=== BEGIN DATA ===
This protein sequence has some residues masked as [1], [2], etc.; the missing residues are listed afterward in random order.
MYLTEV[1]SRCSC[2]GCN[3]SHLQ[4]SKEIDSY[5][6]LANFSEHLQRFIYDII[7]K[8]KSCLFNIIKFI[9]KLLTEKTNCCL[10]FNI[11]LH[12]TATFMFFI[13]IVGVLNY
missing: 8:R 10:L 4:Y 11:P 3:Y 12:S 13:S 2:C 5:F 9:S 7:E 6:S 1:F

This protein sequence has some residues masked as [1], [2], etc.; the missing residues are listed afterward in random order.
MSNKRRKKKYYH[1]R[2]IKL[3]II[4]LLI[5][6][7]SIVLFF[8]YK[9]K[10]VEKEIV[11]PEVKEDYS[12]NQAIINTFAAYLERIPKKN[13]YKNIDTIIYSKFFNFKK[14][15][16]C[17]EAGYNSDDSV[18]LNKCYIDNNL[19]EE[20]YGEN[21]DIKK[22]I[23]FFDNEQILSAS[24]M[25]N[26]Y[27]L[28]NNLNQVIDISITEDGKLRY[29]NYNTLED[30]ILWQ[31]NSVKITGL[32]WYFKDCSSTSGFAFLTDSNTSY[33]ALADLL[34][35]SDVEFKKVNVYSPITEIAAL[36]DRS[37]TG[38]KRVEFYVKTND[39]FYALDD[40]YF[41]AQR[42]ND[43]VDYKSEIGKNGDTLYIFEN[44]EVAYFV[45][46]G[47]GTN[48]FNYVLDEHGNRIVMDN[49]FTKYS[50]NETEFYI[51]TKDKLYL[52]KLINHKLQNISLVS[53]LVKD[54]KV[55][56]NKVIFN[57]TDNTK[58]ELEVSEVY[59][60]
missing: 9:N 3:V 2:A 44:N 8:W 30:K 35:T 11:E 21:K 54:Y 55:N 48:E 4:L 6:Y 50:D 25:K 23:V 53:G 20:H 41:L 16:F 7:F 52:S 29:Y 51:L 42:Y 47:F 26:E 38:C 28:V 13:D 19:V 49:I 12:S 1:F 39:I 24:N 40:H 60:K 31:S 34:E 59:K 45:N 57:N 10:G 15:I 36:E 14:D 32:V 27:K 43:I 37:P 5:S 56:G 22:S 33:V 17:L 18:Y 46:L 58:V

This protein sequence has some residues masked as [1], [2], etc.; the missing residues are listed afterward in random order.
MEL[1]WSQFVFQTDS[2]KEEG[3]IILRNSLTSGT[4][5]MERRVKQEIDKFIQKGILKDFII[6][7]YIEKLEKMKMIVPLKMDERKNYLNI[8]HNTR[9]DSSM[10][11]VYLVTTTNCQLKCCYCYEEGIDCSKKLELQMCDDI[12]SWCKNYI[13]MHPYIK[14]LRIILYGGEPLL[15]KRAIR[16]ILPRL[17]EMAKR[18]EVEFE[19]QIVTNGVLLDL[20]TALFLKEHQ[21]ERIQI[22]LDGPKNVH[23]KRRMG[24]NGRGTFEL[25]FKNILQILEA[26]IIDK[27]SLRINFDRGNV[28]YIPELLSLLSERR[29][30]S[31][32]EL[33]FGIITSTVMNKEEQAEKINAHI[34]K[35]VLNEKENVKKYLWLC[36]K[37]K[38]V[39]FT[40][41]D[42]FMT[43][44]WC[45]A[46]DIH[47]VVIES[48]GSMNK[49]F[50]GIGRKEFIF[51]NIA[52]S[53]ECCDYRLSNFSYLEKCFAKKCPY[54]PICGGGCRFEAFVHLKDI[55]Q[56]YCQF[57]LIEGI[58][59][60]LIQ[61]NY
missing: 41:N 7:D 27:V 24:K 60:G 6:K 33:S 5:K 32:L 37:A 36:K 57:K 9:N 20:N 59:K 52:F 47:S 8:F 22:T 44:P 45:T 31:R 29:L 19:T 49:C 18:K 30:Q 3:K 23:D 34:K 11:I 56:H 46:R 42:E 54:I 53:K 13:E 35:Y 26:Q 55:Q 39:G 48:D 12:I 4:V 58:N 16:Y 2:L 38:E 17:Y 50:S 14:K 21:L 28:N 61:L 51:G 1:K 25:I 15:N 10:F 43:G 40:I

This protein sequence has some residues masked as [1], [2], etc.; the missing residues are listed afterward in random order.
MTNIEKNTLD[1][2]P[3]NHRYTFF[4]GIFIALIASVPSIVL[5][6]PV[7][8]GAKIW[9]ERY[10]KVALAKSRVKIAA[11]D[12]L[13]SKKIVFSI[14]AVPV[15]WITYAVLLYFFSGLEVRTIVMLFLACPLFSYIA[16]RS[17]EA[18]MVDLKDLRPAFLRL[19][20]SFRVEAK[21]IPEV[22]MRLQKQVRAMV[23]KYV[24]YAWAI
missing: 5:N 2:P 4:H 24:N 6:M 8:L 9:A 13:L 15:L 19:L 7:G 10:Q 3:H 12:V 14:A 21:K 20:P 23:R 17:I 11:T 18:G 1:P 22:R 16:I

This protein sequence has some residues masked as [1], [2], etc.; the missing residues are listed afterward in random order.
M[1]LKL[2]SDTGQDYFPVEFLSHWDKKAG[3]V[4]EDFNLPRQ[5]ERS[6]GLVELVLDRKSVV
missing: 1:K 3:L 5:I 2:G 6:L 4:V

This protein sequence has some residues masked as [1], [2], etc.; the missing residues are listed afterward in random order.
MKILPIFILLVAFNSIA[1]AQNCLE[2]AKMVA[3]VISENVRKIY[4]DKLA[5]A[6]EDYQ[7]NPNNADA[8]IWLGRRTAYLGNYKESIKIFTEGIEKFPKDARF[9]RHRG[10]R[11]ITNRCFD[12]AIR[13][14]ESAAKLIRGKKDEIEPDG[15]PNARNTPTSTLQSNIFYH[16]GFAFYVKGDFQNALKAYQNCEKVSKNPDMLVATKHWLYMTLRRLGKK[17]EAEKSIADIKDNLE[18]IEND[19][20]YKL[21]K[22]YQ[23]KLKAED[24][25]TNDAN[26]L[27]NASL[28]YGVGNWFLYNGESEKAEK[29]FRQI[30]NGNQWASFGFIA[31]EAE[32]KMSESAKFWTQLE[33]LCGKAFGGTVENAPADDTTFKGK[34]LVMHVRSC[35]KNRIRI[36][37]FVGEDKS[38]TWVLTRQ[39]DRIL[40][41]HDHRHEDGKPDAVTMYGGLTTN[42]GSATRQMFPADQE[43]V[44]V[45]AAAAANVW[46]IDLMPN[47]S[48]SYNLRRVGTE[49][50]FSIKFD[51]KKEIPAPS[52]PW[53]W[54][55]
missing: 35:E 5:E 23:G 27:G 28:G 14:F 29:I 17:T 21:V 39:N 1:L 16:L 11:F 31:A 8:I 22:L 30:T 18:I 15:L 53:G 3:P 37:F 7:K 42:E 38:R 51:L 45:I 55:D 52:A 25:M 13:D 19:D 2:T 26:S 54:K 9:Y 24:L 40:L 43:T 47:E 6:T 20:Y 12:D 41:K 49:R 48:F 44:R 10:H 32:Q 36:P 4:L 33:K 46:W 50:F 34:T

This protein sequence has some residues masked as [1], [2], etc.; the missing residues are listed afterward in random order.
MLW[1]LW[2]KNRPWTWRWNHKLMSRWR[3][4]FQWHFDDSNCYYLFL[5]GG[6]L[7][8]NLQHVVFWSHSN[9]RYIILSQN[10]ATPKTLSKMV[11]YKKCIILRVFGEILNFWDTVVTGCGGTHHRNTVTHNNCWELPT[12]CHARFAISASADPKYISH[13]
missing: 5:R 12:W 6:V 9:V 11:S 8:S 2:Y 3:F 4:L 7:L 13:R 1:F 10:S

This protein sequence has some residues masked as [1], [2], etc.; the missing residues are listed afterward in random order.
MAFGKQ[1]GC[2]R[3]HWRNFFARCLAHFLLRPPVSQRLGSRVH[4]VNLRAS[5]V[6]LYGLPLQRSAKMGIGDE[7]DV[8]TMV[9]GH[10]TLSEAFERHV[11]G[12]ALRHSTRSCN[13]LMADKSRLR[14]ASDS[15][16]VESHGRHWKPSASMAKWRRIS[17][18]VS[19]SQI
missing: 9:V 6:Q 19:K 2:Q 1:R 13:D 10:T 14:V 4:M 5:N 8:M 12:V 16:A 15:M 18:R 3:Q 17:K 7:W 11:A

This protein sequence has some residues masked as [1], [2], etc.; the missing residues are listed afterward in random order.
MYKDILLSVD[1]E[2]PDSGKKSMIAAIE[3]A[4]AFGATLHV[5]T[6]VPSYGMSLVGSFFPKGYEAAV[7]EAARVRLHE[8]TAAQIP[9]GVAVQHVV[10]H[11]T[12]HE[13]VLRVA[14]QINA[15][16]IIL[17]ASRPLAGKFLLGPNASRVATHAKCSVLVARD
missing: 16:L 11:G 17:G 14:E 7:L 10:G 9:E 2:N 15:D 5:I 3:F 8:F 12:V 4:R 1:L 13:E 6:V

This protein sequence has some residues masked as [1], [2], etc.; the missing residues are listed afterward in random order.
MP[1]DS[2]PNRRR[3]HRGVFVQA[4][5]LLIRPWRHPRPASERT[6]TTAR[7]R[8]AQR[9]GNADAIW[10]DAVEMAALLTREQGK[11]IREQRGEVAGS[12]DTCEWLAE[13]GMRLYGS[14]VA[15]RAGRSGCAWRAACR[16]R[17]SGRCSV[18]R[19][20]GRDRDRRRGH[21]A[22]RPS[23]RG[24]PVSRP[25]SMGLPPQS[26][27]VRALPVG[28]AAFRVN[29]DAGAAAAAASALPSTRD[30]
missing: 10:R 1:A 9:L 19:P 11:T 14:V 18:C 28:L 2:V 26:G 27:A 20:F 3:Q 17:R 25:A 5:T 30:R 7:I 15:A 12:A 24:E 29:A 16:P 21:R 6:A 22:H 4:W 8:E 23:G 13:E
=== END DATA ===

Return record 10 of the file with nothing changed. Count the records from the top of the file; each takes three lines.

This protein sequence has some residues masked as [1], [2], etc.; the missing residues are listed afterward in random order.
MP[1]DS[2]PNRRR[3]HRGVFVQA[4][5]LLIRPWRHPRPASERT[6]TTAR[7]R[8]AQR[9]GNADAIW[10]DAVEMAALLTREQGK[11]IREQRGEVAGS[12]DTCEWLAE[13]GMRLYGS[14]VA[15]RAGRSGCAWRAACR[16]R[17]SGRCSV[18]R[19][20]GRDRDRRRGH[21]A[22]RPS[23]RG[24]PVSRP[25]SMGLPPQS[26][27]VRALPVG[28]AAFRVN[29]DAGAAAAAASALPSTRD[30]
missing: 10:R 1:A 9:L 19:P 11:T 14:V 18:C 28:L 2:V 26:G 27:A 20:F 3:Q 17:R 25:A 5:T 30:R 7:I 15:A 12:A 24:E 29:A 16:P 21:R 6:A 22:H 4:W 8:E 23:G 13:E